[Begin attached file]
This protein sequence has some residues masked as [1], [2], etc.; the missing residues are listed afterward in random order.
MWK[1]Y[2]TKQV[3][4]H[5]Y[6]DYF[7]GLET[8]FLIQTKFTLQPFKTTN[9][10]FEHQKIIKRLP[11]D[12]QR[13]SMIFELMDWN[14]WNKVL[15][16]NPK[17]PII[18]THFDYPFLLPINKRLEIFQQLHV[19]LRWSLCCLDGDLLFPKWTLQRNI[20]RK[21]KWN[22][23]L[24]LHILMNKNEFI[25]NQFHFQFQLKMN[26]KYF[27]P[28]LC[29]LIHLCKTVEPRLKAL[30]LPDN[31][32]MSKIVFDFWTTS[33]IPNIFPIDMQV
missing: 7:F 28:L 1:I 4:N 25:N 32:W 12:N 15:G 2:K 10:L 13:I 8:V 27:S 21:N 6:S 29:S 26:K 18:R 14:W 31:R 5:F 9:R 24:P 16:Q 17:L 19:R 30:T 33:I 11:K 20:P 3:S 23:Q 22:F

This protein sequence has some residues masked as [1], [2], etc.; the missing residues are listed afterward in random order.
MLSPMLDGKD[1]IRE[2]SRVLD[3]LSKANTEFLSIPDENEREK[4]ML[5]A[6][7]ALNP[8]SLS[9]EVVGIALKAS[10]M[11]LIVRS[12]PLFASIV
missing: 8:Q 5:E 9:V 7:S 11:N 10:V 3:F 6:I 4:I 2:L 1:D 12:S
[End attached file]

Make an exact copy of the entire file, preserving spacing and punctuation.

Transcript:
This protein sequence has some residues masked as [1], [2], etc.; the missing residues are listed afterward in random order.
MWK[1]Y[2]TKQV[3][4]H[5]Y[6]DYF[7]GLET[8]FLIQTKFTLQPFKTTN[9][10]FEHQKIIKRLP[11]D[12]QR[13]SMIFELMDWN[14]WNKVL[15][16]NPK[17]PII[18]THFDYPFLLPINKRLEIFQQLHV[19]LRWSLCCLDGDLLFPKWTLQRNI[20]RK[21]KWN[22][23]L[24]LHILMNKNEFI[25]NQFHFQFQLKMN[26]KYF[27]P[28]LC[29]LIHLCKTVEPRLKAL[30]LPDN[31][32]MSKIVFDFWTTS[33]IPNIFPIDMQV
missing: 7:F 28:L 1:I 4:N 25:N 32:W 12:N 15:G 2:K 10:L 13:I 8:V 27:S 21:N 6:S 29:S 26:K 18:R 14:W 31:R 5:F 9:R 24:P 16:Q 17:L 19:R 30:T 33:I 11:K 20:P 3:S 23:Q 22:F

This protein sequence has some residues masked as [1], [2], etc.; the missing residues are listed afterward in random order.
MLSPMLDGKD[1]IRE[2]SRVLD[3]LSKANTEFLSIPDENEREK[4]ML[5]A[6][7]ALNP[8]SLS[9]EVVGIALKAS[10]M[11]LIVRS[12]PLFASIV
missing: 8:Q 5:E 9:V 7:S 11:N 10:V 3:F 6:I 4:I 2:L 1:D 12:S